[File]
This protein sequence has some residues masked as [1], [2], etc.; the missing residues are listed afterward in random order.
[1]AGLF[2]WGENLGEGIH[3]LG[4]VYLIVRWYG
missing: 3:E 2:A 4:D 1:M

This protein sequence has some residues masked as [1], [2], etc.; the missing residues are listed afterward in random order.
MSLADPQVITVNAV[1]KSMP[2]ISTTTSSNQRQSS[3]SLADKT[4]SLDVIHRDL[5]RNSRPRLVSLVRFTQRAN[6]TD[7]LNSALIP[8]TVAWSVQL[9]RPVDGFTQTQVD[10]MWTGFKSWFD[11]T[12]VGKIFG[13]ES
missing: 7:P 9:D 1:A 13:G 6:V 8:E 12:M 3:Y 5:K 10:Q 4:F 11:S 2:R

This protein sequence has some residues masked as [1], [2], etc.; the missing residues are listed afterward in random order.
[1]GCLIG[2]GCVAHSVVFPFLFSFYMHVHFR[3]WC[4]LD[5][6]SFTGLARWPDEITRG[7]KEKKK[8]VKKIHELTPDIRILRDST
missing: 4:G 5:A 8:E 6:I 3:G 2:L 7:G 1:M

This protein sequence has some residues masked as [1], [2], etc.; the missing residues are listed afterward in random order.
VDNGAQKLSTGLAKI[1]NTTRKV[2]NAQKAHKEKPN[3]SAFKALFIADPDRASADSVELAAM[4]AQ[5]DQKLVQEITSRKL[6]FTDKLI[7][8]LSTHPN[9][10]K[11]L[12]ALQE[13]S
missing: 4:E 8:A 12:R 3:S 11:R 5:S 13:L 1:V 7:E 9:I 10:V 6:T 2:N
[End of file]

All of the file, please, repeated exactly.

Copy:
This protein sequence has some residues masked as [1], [2], etc.; the missing residues are listed afterward in random order.
[1]AGLF[2]WGENLGEGIH[3]LG[4]VYLIVRWYG
missing: 3:E 2:A 4:D 1:M

This protein sequence has some residues masked as [1], [2], etc.; the missing residues are listed afterward in random order.
MSLADPQVITVNAV[1]KSMP[2]ISTTTSSNQRQSS[3]SLADKT[4]SLDVIHRDL[5]RNSRPRLVSLVRFTQRAN[6]TD[7]LNSALIP[8]TVAWSVQL[9]RPVDGFTQTQVD[10]MWTGFKSWFD[11]T[12]VGKIFG[13]ES
missing: 7:P 9:D 1:A 13:G 6:V 8:E 12:M 3:Y 5:K 10:Q 4:F 11:S 2:R

This protein sequence has some residues masked as [1], [2], etc.; the missing residues are listed afterward in random order.
[1]GCLIG[2]GCVAHSVVFPFLFSFYMHVHFR[3]WC[4]LD[5][6]SFTGLARWPDEITRG[7]KEKKK[8]VKKIHELTPDIRILRDST
missing: 4:G 5:A 8:E 6:I 3:G 2:L 7:G 1:M

This protein sequence has some residues masked as [1], [2], etc.; the missing residues are listed afterward in random order.
VDNGAQKLSTGLAKI[1]NTTRKV[2]NAQKAHKEKPN[3]SAFKALFIADPDRASADSVELAAM[4]AQ[5]DQKLVQEITSRKL[6]FTDKLI[7][8]LSTHPN[9][10]K[11]L[12]ALQE[13]S
missing: 4:E 8:A 12:R 3:S 11:R 5:S 13:L 1:V 7:E 9:I 10:V 6:T 2:N